If you do it right, it can be a life. The hothouse, the guys, the glory. But just like that, it can all go up in smoke.
In the beginning it was strange, ya know, because of all that we had lost. But there was something about it that felt so good and so right, too: "I'm so proud of you, Russ." "We'll always be here for you, man." "Heroes don't pay for nothin' in this town." It was nonstop. The mayor shook my hand. Ladies sent food. I've never eaten so much baked ham in my life.
And now? Now the phone won't stop ringing from the crazies ready to blame me. My mom has to cry herself to sleep. They take a firefighter, a man, and they pump him up so big. . . . But once they start taking it away from you, they don't stop until they leave nothing on the bones.
First they needed heroes, then they needed blood.
Going into Hothouse, I didn’t think I would like it at all but it surprised me. I ended up liking Hothouse more because under its tough firefighter exterior, there is a really sweet and meaningful center. I felt that Chris Lynch did a wonderful job writing about loss in a beautiful, productive way that will appeal to both girls and boys.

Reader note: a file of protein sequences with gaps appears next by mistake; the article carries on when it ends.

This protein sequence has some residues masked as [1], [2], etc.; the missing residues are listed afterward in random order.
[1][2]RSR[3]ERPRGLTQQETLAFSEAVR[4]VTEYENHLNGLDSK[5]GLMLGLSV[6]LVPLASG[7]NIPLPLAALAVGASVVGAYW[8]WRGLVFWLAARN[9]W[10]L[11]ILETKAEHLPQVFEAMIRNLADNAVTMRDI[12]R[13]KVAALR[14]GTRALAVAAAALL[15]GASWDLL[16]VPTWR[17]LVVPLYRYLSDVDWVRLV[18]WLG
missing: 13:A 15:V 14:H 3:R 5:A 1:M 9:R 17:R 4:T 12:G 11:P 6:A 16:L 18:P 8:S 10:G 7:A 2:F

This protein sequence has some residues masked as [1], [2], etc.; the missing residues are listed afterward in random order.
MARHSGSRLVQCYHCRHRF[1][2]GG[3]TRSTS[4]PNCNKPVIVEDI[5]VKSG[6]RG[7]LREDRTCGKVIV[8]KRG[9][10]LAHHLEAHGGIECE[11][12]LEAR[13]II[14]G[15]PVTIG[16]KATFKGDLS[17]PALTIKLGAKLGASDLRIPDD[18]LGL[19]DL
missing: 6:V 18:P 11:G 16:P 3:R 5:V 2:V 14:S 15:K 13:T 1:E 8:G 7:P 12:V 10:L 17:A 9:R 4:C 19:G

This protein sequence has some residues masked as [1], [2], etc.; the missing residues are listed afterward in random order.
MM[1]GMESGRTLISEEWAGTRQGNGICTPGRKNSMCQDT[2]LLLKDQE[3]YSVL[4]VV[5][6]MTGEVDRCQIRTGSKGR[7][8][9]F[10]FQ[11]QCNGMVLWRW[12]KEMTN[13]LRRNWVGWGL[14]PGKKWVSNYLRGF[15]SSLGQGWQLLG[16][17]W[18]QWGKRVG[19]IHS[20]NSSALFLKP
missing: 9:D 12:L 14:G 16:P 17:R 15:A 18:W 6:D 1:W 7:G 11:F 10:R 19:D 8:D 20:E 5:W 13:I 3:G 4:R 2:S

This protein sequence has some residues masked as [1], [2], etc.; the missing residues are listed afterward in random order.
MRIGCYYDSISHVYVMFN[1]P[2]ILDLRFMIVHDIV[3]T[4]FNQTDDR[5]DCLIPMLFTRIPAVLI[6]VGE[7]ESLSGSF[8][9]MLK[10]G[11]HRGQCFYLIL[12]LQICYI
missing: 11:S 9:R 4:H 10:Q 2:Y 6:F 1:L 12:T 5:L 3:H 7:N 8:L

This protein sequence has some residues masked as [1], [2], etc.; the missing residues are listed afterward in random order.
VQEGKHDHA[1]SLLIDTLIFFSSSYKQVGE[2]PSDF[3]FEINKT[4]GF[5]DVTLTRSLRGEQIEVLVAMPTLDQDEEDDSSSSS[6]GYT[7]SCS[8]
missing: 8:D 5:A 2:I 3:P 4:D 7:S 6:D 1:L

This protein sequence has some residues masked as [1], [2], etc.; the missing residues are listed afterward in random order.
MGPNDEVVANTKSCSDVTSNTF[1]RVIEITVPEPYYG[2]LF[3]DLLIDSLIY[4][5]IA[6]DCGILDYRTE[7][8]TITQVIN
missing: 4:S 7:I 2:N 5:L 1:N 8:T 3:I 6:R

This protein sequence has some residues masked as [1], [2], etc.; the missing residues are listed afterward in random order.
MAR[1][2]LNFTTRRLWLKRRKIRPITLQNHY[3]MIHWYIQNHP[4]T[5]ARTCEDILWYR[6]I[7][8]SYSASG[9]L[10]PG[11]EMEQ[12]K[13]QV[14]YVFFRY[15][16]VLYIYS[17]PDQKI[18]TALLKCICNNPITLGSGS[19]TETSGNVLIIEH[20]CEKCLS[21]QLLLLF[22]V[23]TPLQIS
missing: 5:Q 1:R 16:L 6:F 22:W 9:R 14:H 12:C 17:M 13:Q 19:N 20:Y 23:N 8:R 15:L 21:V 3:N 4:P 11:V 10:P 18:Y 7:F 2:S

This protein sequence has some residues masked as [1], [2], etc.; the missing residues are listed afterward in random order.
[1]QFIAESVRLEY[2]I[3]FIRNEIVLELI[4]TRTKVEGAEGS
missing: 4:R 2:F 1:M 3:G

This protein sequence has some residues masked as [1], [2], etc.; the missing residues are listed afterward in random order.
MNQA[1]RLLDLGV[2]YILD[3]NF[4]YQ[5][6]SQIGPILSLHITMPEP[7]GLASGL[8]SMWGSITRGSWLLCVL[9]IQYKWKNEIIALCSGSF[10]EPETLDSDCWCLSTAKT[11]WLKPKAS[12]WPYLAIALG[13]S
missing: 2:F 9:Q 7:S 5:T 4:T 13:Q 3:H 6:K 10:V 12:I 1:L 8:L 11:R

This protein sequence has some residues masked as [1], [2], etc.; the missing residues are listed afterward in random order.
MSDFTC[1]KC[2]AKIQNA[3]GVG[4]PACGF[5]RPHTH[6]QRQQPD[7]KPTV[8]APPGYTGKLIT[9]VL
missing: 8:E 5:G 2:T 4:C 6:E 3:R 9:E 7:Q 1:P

The two boys in this novel struggle with trying to find out the real meaning of a hero and what makes a good father. I found out that reading Hothouse is hard. The emotional impact is monstrous. Russell is a character that teen boys will be able to relate to (even though it might not be in a direct way).
I couldn’t put this book down. I hated reading it because it was so emotionally draining, but I loved that I read it. The two boys in this novel are stunning in their own way and I loved reading about them. This is an amazing book that I recommend to anyone, especially boys.